South Africa

South Africa

State Capture: Lobby groups approach ConCourt to ask Ramaphosa to set up commission of inquiry

The Constitutional Court has been approached by the Quaker Peace Centre, The FW de Klerk Foundation and AfriForum, represented by a team of lawyers assembled by Accountability Now, seeking the urgent appointment by Deputy President Cyril Ramaphosa of an independent commission of inquiry into state capture. The organisations argue that the urgent and direct application is being made based on Section 90 (1) of the Constitution which relates to a conflict of interest with regard to President Jacob Zuma’s appointment of such a commission as he and members of his family are deeply implicated. By MARIANNE THAMM.

Should President Jacob Zuma appoint a commission of inquiry into state capture there would be a considerable risk that he would find himself, as well as members of his immediate family, exposed to potential civil and criminal liability for their alleged participation in the capture of the state.

So argue the applicants, the Quaker Peace Centre, the FW de Klerk Foundation and Afriforum, who last week directly approached the Constitutional Court seeking an order that, because of this serious conflict of interest with regards to President Zuma, Deputy President Cyril Ramaphosa assume the powers and functions of the President in appointing an independent commission.

They point out that section 90 (1) (a) of the Constitution, which reads “or otherwise unable to fulfil the duties of President”, covers “any situation involving the risk of a conflict between… official responsibilities and private interests” of President Zuma.

In such a situation, argue the applicants, the Deputy President is constitutionally obliged by section 90 (1) (a) to act as President in such an instance.

And while Ramaphosa had repeatedly made it publicly known that he favoured the appointment of such a commission, “he has, however, made no move toward doing so, despite the delivery of a detailed demand on 19 May, 2017”.

Apart from Ramaphosa, the SACP as well as opposition parties represented in Parliament, civil society, trade unions and faith-based organisations as well as the ANC’s NEC had also all joined the call for a commission of inquiry.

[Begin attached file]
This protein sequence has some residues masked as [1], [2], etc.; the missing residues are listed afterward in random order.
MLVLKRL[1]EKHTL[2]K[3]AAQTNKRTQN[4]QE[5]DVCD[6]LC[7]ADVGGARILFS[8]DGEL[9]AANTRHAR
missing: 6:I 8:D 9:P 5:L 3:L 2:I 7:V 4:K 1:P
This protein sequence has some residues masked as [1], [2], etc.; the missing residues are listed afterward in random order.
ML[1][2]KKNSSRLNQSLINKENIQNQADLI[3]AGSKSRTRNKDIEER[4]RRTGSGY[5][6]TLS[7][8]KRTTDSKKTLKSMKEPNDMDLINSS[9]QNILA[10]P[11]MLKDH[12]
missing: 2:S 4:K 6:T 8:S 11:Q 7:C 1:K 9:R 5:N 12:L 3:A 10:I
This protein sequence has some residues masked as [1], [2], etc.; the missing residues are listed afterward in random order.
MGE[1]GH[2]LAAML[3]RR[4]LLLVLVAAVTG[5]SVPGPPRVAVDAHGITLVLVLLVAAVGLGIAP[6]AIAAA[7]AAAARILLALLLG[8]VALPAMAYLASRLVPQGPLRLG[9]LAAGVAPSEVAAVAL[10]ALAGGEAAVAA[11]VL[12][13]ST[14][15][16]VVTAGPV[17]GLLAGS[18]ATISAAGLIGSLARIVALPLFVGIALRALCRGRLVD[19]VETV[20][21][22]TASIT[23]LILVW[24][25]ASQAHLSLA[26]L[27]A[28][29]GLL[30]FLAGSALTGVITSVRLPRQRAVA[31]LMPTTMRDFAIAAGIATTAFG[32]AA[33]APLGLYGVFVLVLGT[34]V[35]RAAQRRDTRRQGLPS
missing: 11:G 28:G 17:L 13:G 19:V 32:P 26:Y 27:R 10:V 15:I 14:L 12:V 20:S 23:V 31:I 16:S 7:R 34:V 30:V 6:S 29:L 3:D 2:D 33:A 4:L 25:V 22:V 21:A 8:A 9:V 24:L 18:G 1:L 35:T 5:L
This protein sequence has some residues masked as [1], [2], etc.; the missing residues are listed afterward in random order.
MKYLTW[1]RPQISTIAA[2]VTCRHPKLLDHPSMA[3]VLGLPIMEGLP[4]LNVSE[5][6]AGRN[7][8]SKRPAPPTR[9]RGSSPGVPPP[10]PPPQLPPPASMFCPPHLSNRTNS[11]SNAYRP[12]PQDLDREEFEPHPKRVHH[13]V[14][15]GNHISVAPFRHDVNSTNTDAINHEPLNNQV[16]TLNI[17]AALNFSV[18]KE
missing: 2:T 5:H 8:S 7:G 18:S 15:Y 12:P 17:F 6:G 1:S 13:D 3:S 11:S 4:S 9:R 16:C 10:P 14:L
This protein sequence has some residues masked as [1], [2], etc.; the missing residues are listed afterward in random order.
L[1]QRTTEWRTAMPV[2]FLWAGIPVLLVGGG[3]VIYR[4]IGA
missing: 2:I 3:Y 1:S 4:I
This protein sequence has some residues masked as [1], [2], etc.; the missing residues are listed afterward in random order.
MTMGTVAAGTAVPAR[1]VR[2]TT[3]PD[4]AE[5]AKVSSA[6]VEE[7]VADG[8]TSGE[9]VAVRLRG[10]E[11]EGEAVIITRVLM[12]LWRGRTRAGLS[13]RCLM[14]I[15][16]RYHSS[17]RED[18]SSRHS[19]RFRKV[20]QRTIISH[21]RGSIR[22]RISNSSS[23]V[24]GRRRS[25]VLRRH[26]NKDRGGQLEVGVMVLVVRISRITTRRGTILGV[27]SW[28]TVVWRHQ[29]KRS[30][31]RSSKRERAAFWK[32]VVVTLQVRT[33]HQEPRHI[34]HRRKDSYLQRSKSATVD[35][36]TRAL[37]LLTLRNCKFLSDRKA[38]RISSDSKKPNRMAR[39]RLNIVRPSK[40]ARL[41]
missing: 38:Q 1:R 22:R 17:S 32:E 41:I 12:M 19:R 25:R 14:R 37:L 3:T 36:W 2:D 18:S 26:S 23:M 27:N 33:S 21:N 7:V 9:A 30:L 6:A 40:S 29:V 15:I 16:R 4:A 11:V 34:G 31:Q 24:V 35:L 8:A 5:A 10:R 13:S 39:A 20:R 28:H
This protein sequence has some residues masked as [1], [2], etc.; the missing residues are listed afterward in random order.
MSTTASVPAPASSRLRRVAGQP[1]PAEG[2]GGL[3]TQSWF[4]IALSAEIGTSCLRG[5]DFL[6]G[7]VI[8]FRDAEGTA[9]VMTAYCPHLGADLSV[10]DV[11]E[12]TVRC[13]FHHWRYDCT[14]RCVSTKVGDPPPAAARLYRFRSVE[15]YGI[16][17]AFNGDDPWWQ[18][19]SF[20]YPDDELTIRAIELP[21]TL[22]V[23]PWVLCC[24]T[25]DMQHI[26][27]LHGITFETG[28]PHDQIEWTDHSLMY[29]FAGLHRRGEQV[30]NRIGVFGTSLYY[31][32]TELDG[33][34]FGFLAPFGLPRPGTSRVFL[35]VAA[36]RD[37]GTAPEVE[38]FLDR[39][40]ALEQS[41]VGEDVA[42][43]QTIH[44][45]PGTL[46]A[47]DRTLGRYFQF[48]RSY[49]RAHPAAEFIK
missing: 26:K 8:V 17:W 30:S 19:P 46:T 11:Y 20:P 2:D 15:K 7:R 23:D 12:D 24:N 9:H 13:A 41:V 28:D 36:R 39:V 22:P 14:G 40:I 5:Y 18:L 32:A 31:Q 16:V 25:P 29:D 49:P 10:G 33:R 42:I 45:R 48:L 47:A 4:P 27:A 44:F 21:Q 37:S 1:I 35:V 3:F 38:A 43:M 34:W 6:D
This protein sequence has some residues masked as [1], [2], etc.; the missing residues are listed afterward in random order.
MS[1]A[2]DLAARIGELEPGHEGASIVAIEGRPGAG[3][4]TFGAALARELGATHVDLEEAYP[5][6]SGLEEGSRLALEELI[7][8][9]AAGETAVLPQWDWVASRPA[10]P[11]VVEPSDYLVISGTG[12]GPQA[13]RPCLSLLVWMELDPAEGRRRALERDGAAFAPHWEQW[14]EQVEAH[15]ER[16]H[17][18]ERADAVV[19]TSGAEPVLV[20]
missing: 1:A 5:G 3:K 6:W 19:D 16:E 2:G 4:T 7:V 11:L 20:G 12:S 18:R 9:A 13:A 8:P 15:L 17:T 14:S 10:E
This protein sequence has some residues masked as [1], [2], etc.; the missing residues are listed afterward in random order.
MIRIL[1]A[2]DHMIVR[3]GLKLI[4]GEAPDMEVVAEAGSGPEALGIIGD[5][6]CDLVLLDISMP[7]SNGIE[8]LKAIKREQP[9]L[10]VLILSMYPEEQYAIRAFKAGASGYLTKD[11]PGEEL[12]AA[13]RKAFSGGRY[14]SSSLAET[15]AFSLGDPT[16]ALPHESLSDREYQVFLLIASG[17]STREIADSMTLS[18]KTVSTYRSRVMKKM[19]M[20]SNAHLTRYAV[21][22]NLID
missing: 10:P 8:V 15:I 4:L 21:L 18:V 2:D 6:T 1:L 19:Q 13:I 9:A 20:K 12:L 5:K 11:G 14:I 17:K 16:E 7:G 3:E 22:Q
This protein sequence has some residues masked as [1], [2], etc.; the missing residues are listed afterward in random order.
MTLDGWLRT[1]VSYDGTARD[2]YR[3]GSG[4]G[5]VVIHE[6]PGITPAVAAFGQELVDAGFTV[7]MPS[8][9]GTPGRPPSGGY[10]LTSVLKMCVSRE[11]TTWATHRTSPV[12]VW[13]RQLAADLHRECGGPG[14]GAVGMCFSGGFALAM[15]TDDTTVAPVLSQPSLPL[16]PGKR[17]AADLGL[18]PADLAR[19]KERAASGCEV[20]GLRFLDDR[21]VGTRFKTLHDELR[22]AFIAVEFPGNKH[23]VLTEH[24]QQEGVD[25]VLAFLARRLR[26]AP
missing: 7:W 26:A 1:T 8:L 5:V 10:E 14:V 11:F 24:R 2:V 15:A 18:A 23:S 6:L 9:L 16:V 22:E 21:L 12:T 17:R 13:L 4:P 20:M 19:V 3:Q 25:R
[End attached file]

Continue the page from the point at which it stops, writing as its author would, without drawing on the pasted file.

Unfortunately, the Secretary-General of the ANC is under the false impression that the Constitution specifies that the President alone is empowered to appoint a commission of inquiry. It is also erroneous to assume that the review proceedings in relation to the State of Capture report have anything to do with what is actually urgently required and sought in this application,” reads the QPC, FW de Klerk Foundation and Afriforum founding affidavit.

The applicants argue that the President would appear to “have no interest in addressing concerns regarding state capture and has not appointed a commission of inquiry”. They add that the Deputy President also did not appear to accept that the sole constitutional power to do so is his.

Both appear to be under the false impression that certain review proceedings concerning the fate of a report of the Office of the Public Protector, need to be finally determined before any commission of inquiry can be appointed.”

The Quaker Peace Centre said that it felt obliged to launch the application “to ensure that the rule of law is respected”.

The applicants also argue that the urgency of the matter relates to the “risks of state capture continuing unabated to the detriment of all inhabitants of South Africa, thus ultimately impacting directly or indirectly on the rights guaranteed in the Bill of Rights because valuable and scarce state resources are misdirected instead of being used to respect, protect, promote and fulfil human rights in the manner contemplated by section 7 (2) of the Constitution.”

In the absence of of their application, the lobby groups argue, “there is no other reasonable, efficient or effective basis on which the President can be held to account properly in the open and responsive manner contemplated by section 1 (d) of the Constitution read with section 195 (1) (b) and section 237 of the Constitution”.

They add that the downgrades to economic junk status “for as long as they continue” will limit government’s access to investor capital both in the public and private sectors.

They have asked the court not to determine the veracity of the allegations of state capture “or a silent coup” but to enable a “credible, independent and fully resourced commission of inquiry” to do so. DM

Photo: President Jacob Zuma with Deputy President Cyril Ramaphosa during the commemoration of the 20th Anniversary of the Constitution of the Republic of South Africa at George Thabe Sports Ground in Sharpeville, Gauteng. (Photo: GCIS)


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